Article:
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six degrees of separation

Six degrees of separation is the theory that anyone on the planet can be connected to any other person on the planet through a chain of acquaintances that has no more than five intermediaries. The theory was first proposed in 1929 by the Hungarian writer Frigyes Karinthy in a short story called "Chains."

In the 1950's, Ithiel de Sola Pool (MIT) and Manfred Kochen (IBM) set out to prove the theory mathematically. Although they were able to phrase the question (given a set N of people, what is the probability that each member of N is connected to another member via k_1, k_2, k_3...k_n links?), after twenty years they were still unable to solve the problem to their own satisfaction. In 1967, American sociologist Stanley Milgram devised a new way to test the theory, which he called "the small-world problem." He randomly selected people in the mid-West to send packages to a stranger located in Massachusetts. The senders knew the recipient's name, occupation, and general location. They were instructed to send the package to a person they knew on a first-name basis who they thought was most likely, out of all their friends, to know the target personally. That person would do the same, and so on, until the package was personally delivered to its target recipient.

Although the participants expected the chain to include at least a hundred intermediaries, it only took (on average) between five and seven intermediaries to get each package delivered. Milgram's findings were published in Psychology Today and inspired the phrase "six degrees of separation." Playwright John Guare popularized the phrase when he chose it as the title for his 1990 play of the same name. Although Milgram's findings were discounted after it was discovered that he based his conclusion on a very small number of packages, six degrees of separation became an accepted notion in pop culture after Brett C. Tjaden published a computer game on the University of Virginia's Web site based on the small-world problem. Tjaden used the Internet Movie Database (IMDB) to document connections between different actors. Time Magazine called his site, The Oracle of Bacon at Virginia, one of the "Ten Best Web Sites of 1996."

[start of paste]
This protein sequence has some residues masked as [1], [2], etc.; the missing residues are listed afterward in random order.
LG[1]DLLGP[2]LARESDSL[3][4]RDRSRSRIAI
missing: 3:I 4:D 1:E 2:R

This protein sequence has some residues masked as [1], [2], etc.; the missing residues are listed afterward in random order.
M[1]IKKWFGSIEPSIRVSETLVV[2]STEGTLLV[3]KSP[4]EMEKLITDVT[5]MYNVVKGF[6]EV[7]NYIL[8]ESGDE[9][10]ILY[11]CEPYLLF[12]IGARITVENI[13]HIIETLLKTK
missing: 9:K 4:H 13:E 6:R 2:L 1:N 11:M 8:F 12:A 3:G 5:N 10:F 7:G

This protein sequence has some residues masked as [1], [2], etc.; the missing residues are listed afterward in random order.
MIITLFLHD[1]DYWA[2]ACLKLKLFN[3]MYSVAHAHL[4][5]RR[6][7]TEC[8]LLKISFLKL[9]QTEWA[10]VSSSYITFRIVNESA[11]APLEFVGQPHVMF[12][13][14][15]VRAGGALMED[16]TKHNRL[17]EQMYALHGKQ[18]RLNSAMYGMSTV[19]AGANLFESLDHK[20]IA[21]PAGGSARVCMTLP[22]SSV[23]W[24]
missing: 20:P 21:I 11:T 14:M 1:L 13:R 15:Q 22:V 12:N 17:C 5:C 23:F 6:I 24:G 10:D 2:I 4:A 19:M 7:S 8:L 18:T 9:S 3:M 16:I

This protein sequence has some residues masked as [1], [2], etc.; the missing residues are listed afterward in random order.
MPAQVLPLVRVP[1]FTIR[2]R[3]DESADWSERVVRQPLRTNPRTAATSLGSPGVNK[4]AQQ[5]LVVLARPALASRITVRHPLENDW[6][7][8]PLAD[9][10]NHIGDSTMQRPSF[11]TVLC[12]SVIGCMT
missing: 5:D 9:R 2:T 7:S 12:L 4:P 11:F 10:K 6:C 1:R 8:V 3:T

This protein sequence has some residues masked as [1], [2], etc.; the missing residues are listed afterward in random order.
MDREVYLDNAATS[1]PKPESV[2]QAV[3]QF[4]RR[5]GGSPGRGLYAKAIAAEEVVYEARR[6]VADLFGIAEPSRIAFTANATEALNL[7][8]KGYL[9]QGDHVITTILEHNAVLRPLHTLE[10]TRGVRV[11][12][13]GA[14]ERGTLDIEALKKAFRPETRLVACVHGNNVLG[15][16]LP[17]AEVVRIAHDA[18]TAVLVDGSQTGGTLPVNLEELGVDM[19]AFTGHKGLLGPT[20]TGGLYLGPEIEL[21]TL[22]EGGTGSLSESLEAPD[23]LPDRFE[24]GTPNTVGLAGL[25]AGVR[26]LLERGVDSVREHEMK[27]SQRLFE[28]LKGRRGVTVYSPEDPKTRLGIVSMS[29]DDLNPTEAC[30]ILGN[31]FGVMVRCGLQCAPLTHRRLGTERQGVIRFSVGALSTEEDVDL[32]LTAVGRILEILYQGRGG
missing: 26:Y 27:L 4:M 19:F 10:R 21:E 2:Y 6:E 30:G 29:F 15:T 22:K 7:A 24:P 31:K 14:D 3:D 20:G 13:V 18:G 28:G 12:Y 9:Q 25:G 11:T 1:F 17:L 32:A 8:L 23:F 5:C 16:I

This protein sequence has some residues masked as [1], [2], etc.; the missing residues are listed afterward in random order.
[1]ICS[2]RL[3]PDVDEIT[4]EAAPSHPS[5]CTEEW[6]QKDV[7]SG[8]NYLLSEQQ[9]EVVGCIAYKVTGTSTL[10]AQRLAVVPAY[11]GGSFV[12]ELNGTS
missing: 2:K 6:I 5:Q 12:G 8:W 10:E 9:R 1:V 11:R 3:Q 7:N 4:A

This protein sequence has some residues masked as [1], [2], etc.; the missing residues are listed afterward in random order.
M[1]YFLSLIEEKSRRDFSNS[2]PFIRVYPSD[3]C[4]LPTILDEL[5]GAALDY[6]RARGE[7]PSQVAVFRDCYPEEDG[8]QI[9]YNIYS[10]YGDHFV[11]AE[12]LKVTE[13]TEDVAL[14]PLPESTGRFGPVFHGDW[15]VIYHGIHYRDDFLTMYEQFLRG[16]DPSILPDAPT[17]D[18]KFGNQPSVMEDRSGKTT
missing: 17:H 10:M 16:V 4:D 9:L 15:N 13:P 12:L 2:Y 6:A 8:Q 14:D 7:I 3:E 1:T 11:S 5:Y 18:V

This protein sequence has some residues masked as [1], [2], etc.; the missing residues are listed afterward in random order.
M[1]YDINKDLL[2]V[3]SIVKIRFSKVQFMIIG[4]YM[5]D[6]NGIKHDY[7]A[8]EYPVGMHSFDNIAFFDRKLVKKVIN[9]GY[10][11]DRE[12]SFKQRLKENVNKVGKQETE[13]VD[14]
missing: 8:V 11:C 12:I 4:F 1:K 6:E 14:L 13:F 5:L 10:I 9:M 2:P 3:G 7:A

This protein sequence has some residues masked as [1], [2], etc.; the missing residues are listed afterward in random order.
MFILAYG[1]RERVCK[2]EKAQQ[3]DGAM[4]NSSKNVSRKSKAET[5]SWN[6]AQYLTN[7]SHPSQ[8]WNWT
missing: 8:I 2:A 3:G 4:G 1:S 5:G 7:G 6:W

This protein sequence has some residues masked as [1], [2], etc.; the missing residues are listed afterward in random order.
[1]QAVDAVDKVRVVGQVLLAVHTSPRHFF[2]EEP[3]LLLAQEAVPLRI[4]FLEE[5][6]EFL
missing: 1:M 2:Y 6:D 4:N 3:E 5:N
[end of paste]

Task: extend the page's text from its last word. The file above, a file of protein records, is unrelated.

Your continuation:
In 2001, Duncan Watts, a professor at Columbia University, continued his own earlier research into the phenomenon and recreated Milgram's experiment on the Internet. Watts used an e-mail message as the "package" that needed to be delivered, and surprisingly, after reviewing the data collected by 48,000 senders and 19 targets (in 157 countries), Watts found that the average number of intermediaries was indeed, six. Watts' research, and the advent of the computer age, has opened up new areas of inquiry related to six degrees of separation in diverse areas of network theory such as as power grid analysis, disease transmission, graph theory, corporate communication, and computer circuitry. 

A site called Six Degrees, launched in 1997, is considered  to be the first social networking site and the precursor of sites like Facebook and Twitter which have effectively lowered the number of intermediaries in the chain, arguably to almost zero. 

This was last updated in September 2014

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i never thought that the script's song has a deeper meaning. though the song is really quite irrelevant.
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on the basis of 360 degree.. i can move 6 degree and not be close to anyone.. unless you are meaning the world is 360 but that would be a circle and the world is spherical like oval.. i guess i really dont know for sure since iv never actually measured it my self degrees that is .. in that case is the world is also 70% water... its only obvious that somewhere in that 70 percentile is not near anyone. just my analogy at least in my mind.. and since perception is my reality i must be personally right.
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I think Facebook proves the theory
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Assume I know 100 people, and each of them knows 100 people.... So 100 to the sixth is one trillion. But of course there is overlap, but conclusion still seems reasonable. This took me five minutes.
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Facebook proved that.
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